Rabih Alameddine: The Hakawati

February 18, 2021

This book is on fire! A dizzying magic carpet ride. A jealous book. It requires your full attention. Look away and you will lose track and get lost, look closer and you will get lost in the stories within stories within stories. It is a matter of choosing your definition of “lost.”

“No matter how good a story is, there is more at stake in the telling,” says the hakawati. The evidence is the book itself, a contemporary retelling of the Arabian Nights through the approach of Lebanese writer, Rabih Alameddine; but this is the Arabian Nights (uncensored, the author warns), deeper and more relevant, and suffused with rich Lebanese culture and history.  It is wondrous, bizarre, sometimes even vulgar and repulsive — but only when you take things literally and only until you realize they are metaphors and then it becomes disturbing, and then these parts become ingenious!

One does not have to read the Arabian Nights in order to enjoy this, but I believe it will be better appreciated with an ample background. Many references would have been lost to me and some sections would have seemed absurd had I bypassed the Arabian Nights. The writing style does not have a tinge of mediocrity, and yet I am aware that it cannot be everyone’s cup of coffee; but I will remember this book for the beautiful words it gave me:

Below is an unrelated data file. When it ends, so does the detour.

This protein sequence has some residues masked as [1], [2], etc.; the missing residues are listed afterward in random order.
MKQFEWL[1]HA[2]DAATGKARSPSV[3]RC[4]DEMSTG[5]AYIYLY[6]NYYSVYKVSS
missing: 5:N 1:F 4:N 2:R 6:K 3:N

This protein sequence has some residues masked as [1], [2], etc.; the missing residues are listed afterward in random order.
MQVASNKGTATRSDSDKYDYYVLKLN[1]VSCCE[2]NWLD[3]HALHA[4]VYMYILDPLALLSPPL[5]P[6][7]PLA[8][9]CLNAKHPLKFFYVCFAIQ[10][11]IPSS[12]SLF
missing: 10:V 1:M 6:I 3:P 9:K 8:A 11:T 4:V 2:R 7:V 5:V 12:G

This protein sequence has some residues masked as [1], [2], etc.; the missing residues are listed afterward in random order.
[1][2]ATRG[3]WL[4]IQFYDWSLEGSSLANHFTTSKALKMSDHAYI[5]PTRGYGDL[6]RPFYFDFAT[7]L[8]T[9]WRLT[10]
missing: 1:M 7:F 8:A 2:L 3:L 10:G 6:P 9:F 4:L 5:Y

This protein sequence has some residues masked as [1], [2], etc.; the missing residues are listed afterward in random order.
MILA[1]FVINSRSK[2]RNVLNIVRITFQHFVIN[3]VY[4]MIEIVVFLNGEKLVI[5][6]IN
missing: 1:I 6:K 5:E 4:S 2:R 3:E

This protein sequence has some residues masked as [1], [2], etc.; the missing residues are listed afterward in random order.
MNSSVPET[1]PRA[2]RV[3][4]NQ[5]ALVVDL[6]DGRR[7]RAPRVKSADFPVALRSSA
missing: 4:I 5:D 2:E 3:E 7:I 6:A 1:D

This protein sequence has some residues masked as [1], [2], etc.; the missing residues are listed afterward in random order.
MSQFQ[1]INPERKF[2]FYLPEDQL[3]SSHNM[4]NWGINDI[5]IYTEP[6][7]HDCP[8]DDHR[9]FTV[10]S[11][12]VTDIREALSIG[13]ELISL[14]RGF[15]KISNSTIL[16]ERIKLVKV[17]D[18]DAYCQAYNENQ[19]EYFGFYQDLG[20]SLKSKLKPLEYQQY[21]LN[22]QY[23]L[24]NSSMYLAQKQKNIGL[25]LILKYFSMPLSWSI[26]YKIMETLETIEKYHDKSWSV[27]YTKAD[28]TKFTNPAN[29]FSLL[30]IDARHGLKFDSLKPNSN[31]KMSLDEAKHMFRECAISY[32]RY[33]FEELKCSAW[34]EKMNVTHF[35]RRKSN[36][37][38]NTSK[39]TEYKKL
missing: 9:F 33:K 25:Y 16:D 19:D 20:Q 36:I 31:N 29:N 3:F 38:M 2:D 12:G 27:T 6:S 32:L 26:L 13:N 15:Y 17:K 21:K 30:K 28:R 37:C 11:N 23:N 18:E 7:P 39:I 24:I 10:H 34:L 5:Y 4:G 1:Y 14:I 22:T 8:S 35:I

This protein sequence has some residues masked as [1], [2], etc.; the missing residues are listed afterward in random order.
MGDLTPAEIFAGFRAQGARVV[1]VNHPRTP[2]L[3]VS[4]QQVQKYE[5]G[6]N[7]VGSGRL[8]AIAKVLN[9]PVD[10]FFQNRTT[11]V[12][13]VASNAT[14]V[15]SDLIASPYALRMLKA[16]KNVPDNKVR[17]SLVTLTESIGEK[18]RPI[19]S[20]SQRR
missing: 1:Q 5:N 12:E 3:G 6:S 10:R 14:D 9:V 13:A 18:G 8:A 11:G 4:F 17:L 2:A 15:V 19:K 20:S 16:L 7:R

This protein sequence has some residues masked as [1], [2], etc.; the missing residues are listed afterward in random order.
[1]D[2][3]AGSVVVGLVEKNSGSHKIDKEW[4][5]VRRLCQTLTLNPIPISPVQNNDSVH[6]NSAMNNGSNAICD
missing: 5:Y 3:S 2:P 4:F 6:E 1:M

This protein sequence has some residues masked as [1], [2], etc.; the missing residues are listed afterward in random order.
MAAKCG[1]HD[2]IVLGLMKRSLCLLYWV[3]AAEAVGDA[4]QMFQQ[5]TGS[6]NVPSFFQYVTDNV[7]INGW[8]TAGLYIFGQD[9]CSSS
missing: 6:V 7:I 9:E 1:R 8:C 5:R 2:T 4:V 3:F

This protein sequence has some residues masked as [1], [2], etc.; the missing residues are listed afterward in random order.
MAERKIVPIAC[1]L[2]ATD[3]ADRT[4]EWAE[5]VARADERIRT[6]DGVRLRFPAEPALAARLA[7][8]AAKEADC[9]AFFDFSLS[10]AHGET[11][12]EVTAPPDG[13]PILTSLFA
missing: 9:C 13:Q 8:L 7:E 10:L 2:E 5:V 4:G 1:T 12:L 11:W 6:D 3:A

Hakawati — “A hakawati is a teller of tales, myths, and fables (hekayat).  A story-teller, and entertainer. A troubadour of sorts, someone who earns his keep by beguiling an audience with yarns… ‘hakawati’ is derived from the Lebanese word ‘haki,’ which means ‘talk’ or ‘conversation’. This suggests that in Lebanese the mere act of talking is storytelling.”

Zajal — a poetry duel practiced in Lebanon until today.

Bakhshi — an oud player, a singer, and a storyteller.

Maqam — In the Arabic language it means place, location, situation, position, a shrine, but in Arabic music it is a scale and a mood. “Teardrops descending along cheeks, a cascade of grace,” as the protagonist puts it lyrically.

Tarab — “A musical enchantment. It is when both musician and listener are bewitched by the music.” An entrancement achieved between performer and listener while engaged in music.

This whole book is a cacophony of stories. How fitting that its last word is “listen”.

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